Top 10 ways to survive the first few weeks

A friend of mine just had a beautiful baby girl! Natural birth. 9 pounds, 3 ounces. Yowza! My friend is one bad ass motha….!

Even though it’s only been 10 months since Baby E was born, I actually forgot how hard the first couple weeks are. I recall other moms noting this when Baby E was just weeks old. I remember thinking, “really? you forget? how on earth can you forget the painful breastfeeding sessions or the excruciating sleep deprivation?” But, alas, it’s true; you do forget. How? Evolution, my friends! Humans have been programmed to undergo selective memory loss during this time, so that new offspring can be conceived and brought into this world.

Anyhow, with my amazing friend in mind, here are 10 ways that helped me survive the first few weeks!

1) If you’ve decided to breastfeed, see a lactation consultant sooner than later. Even if you’re a breastfeeding prodigy, accept the fact that breastfeeding is hard work. Whether it’s the pain, the fatigue, or baby being fussy, breastfeeding is not always unicorns and rainbows. A certified lactation consultant can provide you with valuable information on proper latch techniques, different ways to position baby, and solutions to common issues like engorgement, over/under production, or nipple pain. Above all, seeing a lactation consultant will give you a much needed confidence boost in knowing you aren’t doing it totally wrong.

2) Get comfortable breastfeeding gear. Breastfeeding does a real number on your lower back due to all the hunching. Having adequate breastfeeding equipment can make a huge difference in your overall comfort. These were some of my major lifesavers: My Brest Friend breastfeeding pillow (I highly recommend this one versus the Boppy pillow), a nice hefty pillow to put behind your back (the key is to be upright as possible), an adjustable step stool, and nipple cream (Earth Mama Angel Baby was my fave).

3) Bottle feed when you need a break. As previously stated, breastfeeding is tough. Your nipples are being pulled and manipulated in ways that you never thought possible. That said, it’s okay to close up shop from time to time. Warm up a bottle of expressed milk or formula and let dad, partner or a friend feed the baby. And while they’re is doing that, take a moment for yourself and do whatever your heart desires! Sleep, take a shower, manicure – whatever. Do it!

And on that note, if you feel as though formula is the better option for your baby – do that! There are many different varieties of formulas available — all of which perfectly fit the needs of growing newborns.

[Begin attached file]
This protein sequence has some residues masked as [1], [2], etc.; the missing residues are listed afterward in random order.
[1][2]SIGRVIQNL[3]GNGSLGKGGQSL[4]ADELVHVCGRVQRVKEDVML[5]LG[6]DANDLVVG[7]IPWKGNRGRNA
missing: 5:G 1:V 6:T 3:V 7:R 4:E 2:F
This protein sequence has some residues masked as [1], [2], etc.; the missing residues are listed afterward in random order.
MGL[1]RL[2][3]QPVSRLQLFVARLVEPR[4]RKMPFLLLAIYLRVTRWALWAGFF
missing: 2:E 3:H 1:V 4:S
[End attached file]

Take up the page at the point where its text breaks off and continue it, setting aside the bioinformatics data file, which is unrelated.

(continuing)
4) Don’t be afraid to tell your friends what to do. You’ll hear over and over again, “let me know if you need help with anything?” And over and over again most new moms will say, “thanks. I will,” but they don’t! I was guilty of this, but in retrospect I wish I wasn’t. If a friend is asking you this quesiton with sincerity, there is no shame in simply accepting their offer. Ask them to come over and vacuum, clean the house, make a simple meal, get you some groceries, etc.

….And, if they weren’t being genuine, joke’s on them – muahahahaha!

5) Rely heavily on delivery services. Now is not the time to be “mom of the year.” The first couple of weeks is all about short cuts. Take advantages of the many services out there like:

  • Meal delivery: Munchery (used this about 3 times a week!), Spring, Spoonrocket,
  • Grocery delivery:, Instacart (ummmm, used daily!), Google Shopping Express, Amazon Fresh
  • Food delivery: Seamless, Postmates, Grubhub, Caviar
  • Cleaning service: Homejoy (seriously, god send!)

* Not all of these services may be available in your area. I was lucky enough to have had Baby E in San Francisco – the land of internet start ups! No, really, there IS an app for that! 

6) Don’t stress out about not “sleeping when baby sleeps.” I got this tip so many times from people, and each time it made me want to scream! I’m one of those people who just can’t fall asleep at a drop of a hat – no matter how tired I am. Rather than have a rejuvenating slumber, I would just lay there thinking I should be sleeping. And it would stress me out! So, instead, I give you this tip: do whatever relaxes you the most while baby is sleeping!

7) Get help, but not from a friend. As tip #4 reminds us, it’s not easy to accept help from friends. You don’t want to be a bother, I get it. So, take out the emotions and just hire help if needed.

Baby E was a super colicky and the first couple weeks were probably one of the hardest experiences that my husband and I ever faced. Rather than take friends up on their offer to watch Baby E for a couple of hours while we got rest, we decided to hire a night doula/nurse. Best decision ever. Even if it was just for a night or two, it gave us the respite we desperately needed — without the guilt or worry that we were imposing on friends or family. Double win!